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How To Make Cast Iron Pans Non-Stick

How To Make Cast Iron Pans Non-Stick – I was on the search for a non-stick pan that didn’t contain harmful chemicals and had a non-stick surface that lasted a LONG time. Through trial, error, and a lot of messed up pans along the way… I found my forever pan – cast iron pans. The brand I found was Lodge Cast Iron purchased at Walmart. They’re very inexpensive when compared to stainless steel pans that don’t work nearly as well as cast iron when it comes to non-stick.

However, I found out the hard way that if it comes pre-seasoned, it’s not completely seasoned. The true test is cooking scrambled eggs. And, when it’s not completely seasoned, that’s the worst mess to clean.


I did a little research and found how to properly season cast iron pans to make them non-stick.

1 – Start with clean, dry cast iron pans. Preheat your oven to 200 degrees. Place the pans in the oven for 10 minutes. This will make sure they are completely dry. Remove the pans from the oven and increase the heat to 300 degrees. While waiting for the oven to heat up, use a clean paper towel to apply a very thin coating of oil to the pan. I used avocado oil because that’s what I had on hand, but I’m hearing that grape seed and sunflower oil work better. Then place the pans upside down in the oven for another 10 minutes.

2 – Remove the pans and increase the heat to 400 degrees. Wipe excess oil from the pans and put them back in the oven. This time, let them sit in there for one hour. Turn off the oven, but keep the pans in the oven for another hour or so until it cools off. You can repeat this process several times if you’d like.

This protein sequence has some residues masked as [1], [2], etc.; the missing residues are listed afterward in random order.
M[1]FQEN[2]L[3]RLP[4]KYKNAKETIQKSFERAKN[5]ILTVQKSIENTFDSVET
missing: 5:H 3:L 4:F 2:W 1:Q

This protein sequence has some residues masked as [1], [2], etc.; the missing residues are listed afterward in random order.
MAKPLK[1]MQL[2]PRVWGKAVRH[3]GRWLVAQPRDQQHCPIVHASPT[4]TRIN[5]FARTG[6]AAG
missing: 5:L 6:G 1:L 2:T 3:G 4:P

Additionally, the pans will continue to become increasingly non-stick the more you use them.

So, if you’re wondering if it works, I can confirm that once I seasoned the cast iron pans correctly, they were in fact NON-STICK! Sometimes it’s not perfect, so you’ll need a pan scraper and possibly the chainmail scrubbing pad. Scrambled eggs are always a good test and if the pan is seasoned properly, it is MUCH easier to clean.

Upkeep is not difficult. After each use, I hand wash it and dry it promptly and thoroughly. Then, I apply a very thin layer of oil to the entire surface.


Cast iron is safe and natural. It can handle any type of utensil…no scratches here! You can cook with a cast iron pan over any heat source, even glass top stoves. These Lodge cast iron pans are versatile. Fry bacon on the stovetop. Bake a cookie in the oven. Sear steaks on the stovetop. Cook fish over a campfire. All in the same cast iron skillet. I like how the food cooks with the cast iron pans. You get a nice sear on the food and the heating element does a better job than with the other pans I’ve used. They’re heavy duty and practically invincible… except for rust… but that can be avoided. Cast iron pans are VERY affordable compared to other pans.


Handles can get extremely hot during cooking (use silicone grips sold separately)
Will rust if not cared for
Somewhat difficult process to season them / treat them to make them non-stick


after properly seasoned…..

  • Keep them AS DRY AS POSSIBLE after you wash them (or they will rust)
  • Apply a thin layer of oil after use

One last tip for the cast iron pans…I also have the silicone grips for the handles since they get hot. It is a bummer that these (and lids) are sold separately.


I hope you find this How To Make Cast Iron Pans Non-Stick post helpful.

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